‘But the rest of the world has already lost faith in us,’ wrote Krugman. ‘In fact, let me make a prediction: if Mr Bush gets a second term, we will soon have no democracies left among our allies – no, not even Tony Blair’s Britain. Mr Bush will be left with the support of regimes that don’t worry about the legalities – regimes like Vladimir Putin’s Russia.’

No mention of Australia?

Meanwhile back on the Australian ranch, our tories are hammering on about interest rates. What about Al-Khateb, the stateless Palestinian the High Court condemned by a one-vote majority to prison for the rest of his life, or until some nation volunteers to take him? Does he rate? Are we interested? Recent revelations about child pornography have repelled and revolted us. Do we feel the same about our government’s abusive treatment of refugee children?

We wait till Saturday tells.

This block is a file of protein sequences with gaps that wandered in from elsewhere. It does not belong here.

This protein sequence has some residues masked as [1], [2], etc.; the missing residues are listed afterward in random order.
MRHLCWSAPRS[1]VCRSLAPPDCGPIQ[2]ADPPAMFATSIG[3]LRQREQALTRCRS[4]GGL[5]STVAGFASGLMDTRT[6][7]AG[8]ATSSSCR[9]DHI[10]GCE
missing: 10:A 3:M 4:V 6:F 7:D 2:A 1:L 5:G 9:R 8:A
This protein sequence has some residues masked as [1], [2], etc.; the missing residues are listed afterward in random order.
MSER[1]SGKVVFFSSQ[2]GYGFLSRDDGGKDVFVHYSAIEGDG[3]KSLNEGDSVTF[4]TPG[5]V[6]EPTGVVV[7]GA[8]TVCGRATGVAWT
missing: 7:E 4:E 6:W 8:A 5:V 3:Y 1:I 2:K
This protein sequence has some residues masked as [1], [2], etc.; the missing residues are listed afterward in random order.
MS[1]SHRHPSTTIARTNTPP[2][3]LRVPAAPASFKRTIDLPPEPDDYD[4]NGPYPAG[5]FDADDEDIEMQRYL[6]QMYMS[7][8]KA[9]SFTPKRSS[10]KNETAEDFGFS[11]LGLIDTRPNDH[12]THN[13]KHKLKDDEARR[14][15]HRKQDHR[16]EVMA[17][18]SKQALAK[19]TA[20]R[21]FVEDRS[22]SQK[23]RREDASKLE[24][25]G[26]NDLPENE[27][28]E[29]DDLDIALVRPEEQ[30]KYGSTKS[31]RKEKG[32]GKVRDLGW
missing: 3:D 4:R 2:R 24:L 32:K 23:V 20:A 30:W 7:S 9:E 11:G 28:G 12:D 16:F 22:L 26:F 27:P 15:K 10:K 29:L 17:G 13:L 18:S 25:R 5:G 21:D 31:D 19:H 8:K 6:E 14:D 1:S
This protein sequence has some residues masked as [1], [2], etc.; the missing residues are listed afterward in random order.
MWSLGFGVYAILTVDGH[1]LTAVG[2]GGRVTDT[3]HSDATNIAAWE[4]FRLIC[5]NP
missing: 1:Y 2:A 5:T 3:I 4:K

Kevin Childs
is a Melbourne writer and media consultant.

Evolution can be cruel and effective but is not always foolproof.

For example, marsupials as warm-blooded mammals have perfectly adapted to the Australian climate. Over time marsupials have not had to change much. Their biggest adaption has been down-sizing – they got smaller and more compact as the climate became dryer, without necessarily becoming any more intelligent. Without any predators to worry about, major change to their structure was unnecessary.

In many ways, the political rise of the New Right has paralleled that of marsupial development. Globally, liberal capitalism has given way to laissez faire market fundamentalism, which in turn has morphed into rabid neo-con fundamentalism. Neo-conservatism is obsessed with the individual, enamoured with outdated or mythological social mores, and captivated by the bright lights of selfishness, greed and instant self-gratification. As a political philosophy, neo-conservatism has evolved without any competition, as the Left (and then the New Left) has withered into obscurity. Why change when you have a monopoly in the jungle?

Unlike Marxism, socialism or even fascism, all borne out of conflict and bitter struggles against exploitation and social injustice, the neo-con phenomenon was born into an era without defining conflict. While Marx and Engels penned their treatises in the glow of the Industrial Revolution, neo-conservatism seems to have been crafted in the car park of the local Starbucks.